Video Russia’s Syria Involvement Raising Concerns in Europe

European nations are joining the United States in demanding that Russia stop targeting opposition groups other than the Islamic State militants as Russian warplanes continue to conduct raids in Syria. The demand came in a statement from Britain, France, Germany, Qatar, Saudi Arabia, Turkey and the United States Friday. VOA Europe correspondent Luis Ramirez reports.

Video First Self-Driving Truck Debuts on European Highways

The first automated semi-trailer truck started its maiden voyage Friday, Oct. 2, on a European highway. The Daimler truck called 'Actros' is the first potentially mass-produced truck whose driver will be required only to monitor the situation, similar to the role of an airline captain while the plane is in autopilot mode. VOA’s George Putic reports.

Video Nano-tech Filter Cleans Dirty Water

Access to clean water is a problem for hundreds of millions of people around the world. Now, a scientist and chemical engineer in Tanzania (in East Africa) is working to change that by creating an innovative water filter that makes dirty water safe. VOA’s Deborah Block has the story.

Video Demand Rising for Organic Produce in Cambodia

In Cambodia, where rice has long been the main cash crop, farmers are being encouraged to turn to vegetables to satisfy the growing demand for locally produced organic farm products. Daniel de Carteret has more from Phnom Penh.

Video Migrant Influx Costs Europe, But Economy Could Benefit

The influx of hundreds of thousands of refugees and migrants is testing Europe’s ability to respond – especially in the poorer Balkan states. But some analysts argue that Europe will benefit by welcoming the huge numbers of young people – many of them well educated and willing to work. Henry Ridgwell reports from London.

Video Botanists Grow Furniture, with Pruning Shears

For something a bit out of the ordinary to furnish your home, why not consider wooden chairs, crafted by nature, with a little help from some British botanists with an eye for design. VOA’s Jessica Berman reports.

Video New Fabric Helps Fight Dust-Related Allergies

Many people around the world suffer from dust-related allergies, caused mainly by tiny mites that live in bed linen. Polish scientists report they have successfully tested a fabric that is impenetrable to the microscopic creatures. VOA’s George Putic has more.

Video Burkina Faso's Economy Deeply Affected by Political Turmoil

Political turmoil in Burkina Faso over the past year has taken a toll on the economy. The transitional government is reporting nearly $70 million in losses in the ten days that followed a short-lived coup by members of the presidential guard earlier this month. The crisis shut businesses and workers went on strike. With elections on the horizon, Emilie Iob reports on what a return to political stability can do for the country's economic recovery.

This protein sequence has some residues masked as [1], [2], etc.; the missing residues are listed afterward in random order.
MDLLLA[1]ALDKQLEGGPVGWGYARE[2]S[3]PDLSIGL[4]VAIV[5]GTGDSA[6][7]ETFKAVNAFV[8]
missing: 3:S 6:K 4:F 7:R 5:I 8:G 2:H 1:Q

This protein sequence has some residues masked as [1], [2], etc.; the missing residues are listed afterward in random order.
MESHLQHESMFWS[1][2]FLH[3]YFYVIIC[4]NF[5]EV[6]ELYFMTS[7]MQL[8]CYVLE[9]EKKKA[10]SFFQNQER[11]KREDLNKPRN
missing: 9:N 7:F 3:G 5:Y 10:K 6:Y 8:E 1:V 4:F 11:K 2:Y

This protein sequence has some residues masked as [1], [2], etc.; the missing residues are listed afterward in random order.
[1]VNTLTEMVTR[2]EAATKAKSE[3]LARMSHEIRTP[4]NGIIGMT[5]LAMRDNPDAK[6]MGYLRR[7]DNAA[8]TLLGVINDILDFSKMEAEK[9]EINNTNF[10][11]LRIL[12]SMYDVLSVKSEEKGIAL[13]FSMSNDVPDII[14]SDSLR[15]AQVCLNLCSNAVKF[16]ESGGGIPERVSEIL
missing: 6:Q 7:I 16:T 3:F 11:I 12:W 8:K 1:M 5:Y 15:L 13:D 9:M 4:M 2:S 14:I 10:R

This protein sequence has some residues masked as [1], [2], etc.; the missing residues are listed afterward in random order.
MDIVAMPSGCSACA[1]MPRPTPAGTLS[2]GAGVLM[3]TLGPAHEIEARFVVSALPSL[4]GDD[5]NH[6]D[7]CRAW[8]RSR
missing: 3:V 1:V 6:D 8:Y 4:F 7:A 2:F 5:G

Video Fleeing Violence, Some Syrians Find Refuge in Irbil

As Syrians continue to flee their country’s unrest to seek new lives in safer places, VOA Persian Service reporter Shepol Abbassi visited Irbil, where a number Syrians have taken refuge. During the religious holidy of Eid al-Adha, the city largely shut down, as temperatures soared. Amy Katz narrates his report.

Video Nigeria’s Wecyclers Work for Reusable Future in Lagos

The streets and lagoons of Africa's largest city - Lagos, Nigeria - are often clogged with trash, almost none of which gets recycled. One company is trying to change that. Chris Stein reports for VOA from Lagos.

Video Sketch Artist Helps Catch Criminals, Gives a Face to Deceased

Police often face the problem of trying to find a crime suspect based on general descriptions that could fit hundreds of people in the vicinity of the crime. In these cases, an artist can use information from witnesses to sketch a likeness that police can show the public via newspapers and television. But, as VOA’s Greg Flakus reports from Houston, such sketches can also help bring back faces of the dead.

Video Thailand Set to Build China-like Internet Firewall

Thai authorities are planning to tighten control over the Internet, creating a single international access point so they can better monitor content. VOA Correspondent Steve Herman reports from Bangkok on what is being called Thailand’s own "Great Firewall."

Video Croatian Town’s War History Evokes Empathy for Migrants

As thousands of Afghanistan, Iraqi and Syrian migrants pass through Croatia, locals are reminded of their own experiences with war and refugees in the 1990s. VOA's Daniel Schearf reports from the town of Vukovar, where wartime scars still are visible today.

Video Long Drought Affecting California’s Sequoias

California is suffering under a historic four-year drought and scientists say even the state's famed sequoia trees are feeling the pain. The National Park Service has started detailed research to see how it can help the oldest living things on earth survive. VOA’s George Putic reports.

VOA Blogs

World Currencies


Rates may not be current.